We can sit here and think we know best what our card members might say, but if we talk to them they actually give us an awful lot of insight. We build unique value propositions that would really help to incent her-and we refer to most of our card members as 'she'-to shop more, shop more often and spend more when she shops. That would be an example of how we help our partners.

Why 'she?'

The female head of household is making 85 to 90 percent of the buying decisions in that household. Even those women who are not gainfully employed outside the home-because we all know being gainfully employed inside the home is probably the toughest job to do-she is still the one by-and-large that is making the buying, shopping and timing decisions.

For the most part, if you looked at the nearly 40 million card members that we have, the vast majority are female. As we embarked to expand our horizons into some of our other programs-examples might be Gander Mountain or our Virgin America program-we are welcoming more men to our world. But if you were talking to any one of our retail partners, they would refer to their customers as 'she.'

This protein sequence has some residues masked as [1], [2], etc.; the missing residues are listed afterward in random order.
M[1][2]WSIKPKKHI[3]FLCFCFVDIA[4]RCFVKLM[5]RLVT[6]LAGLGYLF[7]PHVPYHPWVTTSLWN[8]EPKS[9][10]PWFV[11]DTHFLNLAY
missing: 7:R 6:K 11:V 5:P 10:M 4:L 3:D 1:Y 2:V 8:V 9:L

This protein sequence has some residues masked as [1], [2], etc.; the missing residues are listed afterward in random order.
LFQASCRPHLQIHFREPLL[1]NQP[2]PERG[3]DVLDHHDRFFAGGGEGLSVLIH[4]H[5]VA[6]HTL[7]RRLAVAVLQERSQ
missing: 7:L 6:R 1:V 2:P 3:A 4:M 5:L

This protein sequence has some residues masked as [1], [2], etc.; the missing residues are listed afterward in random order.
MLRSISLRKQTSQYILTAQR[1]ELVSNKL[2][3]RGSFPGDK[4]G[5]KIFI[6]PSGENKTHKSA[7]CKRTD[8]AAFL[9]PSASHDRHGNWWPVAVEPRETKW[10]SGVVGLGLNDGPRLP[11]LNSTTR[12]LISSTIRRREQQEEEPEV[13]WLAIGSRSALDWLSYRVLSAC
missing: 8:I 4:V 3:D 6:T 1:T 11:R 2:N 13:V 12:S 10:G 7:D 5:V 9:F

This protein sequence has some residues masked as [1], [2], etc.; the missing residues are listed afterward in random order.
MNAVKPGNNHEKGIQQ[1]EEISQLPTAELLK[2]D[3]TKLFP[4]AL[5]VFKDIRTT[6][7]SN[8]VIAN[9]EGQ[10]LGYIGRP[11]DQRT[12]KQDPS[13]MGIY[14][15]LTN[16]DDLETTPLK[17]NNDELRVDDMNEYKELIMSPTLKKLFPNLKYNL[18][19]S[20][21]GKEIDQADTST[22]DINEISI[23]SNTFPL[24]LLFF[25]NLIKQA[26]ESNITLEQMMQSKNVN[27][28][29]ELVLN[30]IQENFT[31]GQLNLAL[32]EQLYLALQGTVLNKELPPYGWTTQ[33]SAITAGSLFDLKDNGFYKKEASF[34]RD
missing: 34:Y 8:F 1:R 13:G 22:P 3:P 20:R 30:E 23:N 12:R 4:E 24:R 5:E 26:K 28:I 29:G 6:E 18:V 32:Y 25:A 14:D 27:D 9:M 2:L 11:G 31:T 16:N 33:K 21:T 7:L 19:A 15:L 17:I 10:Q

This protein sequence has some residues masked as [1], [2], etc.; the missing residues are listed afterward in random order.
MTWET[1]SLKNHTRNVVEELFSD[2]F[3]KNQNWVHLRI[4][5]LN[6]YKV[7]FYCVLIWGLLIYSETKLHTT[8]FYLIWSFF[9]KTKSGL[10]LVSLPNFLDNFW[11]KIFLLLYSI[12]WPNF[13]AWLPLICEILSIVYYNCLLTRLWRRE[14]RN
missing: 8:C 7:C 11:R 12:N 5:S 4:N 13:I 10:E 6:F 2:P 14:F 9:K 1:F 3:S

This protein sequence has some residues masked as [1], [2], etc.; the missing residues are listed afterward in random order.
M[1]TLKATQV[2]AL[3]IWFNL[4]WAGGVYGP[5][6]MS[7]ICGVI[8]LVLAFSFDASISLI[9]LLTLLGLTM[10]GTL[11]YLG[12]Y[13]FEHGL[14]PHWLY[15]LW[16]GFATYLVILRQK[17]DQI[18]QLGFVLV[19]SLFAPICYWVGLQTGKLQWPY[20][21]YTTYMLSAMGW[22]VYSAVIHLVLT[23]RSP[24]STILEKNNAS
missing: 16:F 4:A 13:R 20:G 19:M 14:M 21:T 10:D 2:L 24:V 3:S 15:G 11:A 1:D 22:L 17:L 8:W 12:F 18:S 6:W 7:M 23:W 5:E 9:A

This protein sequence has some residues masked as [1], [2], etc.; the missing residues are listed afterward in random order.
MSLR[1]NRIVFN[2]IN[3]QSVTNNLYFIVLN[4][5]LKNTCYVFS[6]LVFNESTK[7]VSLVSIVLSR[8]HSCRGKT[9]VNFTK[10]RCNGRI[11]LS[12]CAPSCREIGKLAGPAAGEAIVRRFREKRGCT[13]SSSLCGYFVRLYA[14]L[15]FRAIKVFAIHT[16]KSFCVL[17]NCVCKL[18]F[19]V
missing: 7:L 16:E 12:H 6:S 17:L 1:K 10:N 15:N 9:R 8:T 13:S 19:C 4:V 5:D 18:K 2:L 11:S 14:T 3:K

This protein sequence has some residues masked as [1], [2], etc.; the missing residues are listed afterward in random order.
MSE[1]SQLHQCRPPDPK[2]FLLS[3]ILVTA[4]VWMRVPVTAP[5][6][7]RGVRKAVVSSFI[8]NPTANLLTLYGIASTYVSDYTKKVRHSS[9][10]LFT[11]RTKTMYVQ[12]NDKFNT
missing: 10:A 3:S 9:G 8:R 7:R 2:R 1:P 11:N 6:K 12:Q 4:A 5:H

As a female executive and as someone involved in WELD, how do you take what you learn about your clients and your business to serve other women?

I'm not sure I've ever been smart enough to correlate the two, except to suggest that maybe as the female head-of-household in my home and as the mother of three who has always driven the purchasing, timing and affordability decisions, I think for me that's just always been an assumption. And as the mother of two daughters, it has always been important to me that as my daughters have gone off to college, they understand how to write a check, how to go grocery shopping, how to make an appointment.

What we appreciate about our customer being a she is that many of the executives serving in our partners are also women in business. We have a really great opportunity to form some really unique bonds.